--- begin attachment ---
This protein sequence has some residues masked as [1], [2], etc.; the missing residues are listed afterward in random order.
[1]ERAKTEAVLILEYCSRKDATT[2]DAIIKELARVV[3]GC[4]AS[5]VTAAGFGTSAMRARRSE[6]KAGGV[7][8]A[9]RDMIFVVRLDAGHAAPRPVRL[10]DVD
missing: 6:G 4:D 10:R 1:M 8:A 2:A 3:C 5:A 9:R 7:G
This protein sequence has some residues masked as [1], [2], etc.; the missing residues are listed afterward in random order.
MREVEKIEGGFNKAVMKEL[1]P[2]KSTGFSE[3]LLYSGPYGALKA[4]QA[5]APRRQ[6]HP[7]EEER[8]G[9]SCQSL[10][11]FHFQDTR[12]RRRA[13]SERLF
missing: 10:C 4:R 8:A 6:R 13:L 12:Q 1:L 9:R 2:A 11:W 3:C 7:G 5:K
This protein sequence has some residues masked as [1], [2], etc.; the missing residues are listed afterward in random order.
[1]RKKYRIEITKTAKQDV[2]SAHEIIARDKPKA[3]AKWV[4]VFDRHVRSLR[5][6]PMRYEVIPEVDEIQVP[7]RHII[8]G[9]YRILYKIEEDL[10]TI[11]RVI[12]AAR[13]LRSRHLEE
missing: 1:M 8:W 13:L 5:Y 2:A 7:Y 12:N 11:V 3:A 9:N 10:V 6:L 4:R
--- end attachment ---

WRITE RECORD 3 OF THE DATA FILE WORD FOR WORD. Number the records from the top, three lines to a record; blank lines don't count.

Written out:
This protein sequence has some residues masked as [1], [2], etc.; the missing residues are listed afterward in random order.
[1]RKKYRIEITKTAKQDV[2]SAHEIIARDKPKA[3]AKWV[4]VFDRHVRSLR[5][6]PMRYEVIPEVDEIQVP[7]RHII[8]G[9]YRILYKIEEDL[10]TI[11]RVI[12]AAR[13]LRSRHLEE
missing: 1:M 8:W 13:L 5:Y 2:A 7:Y 12:N 11:V 3:A 9:N 10:V 6:L 4:R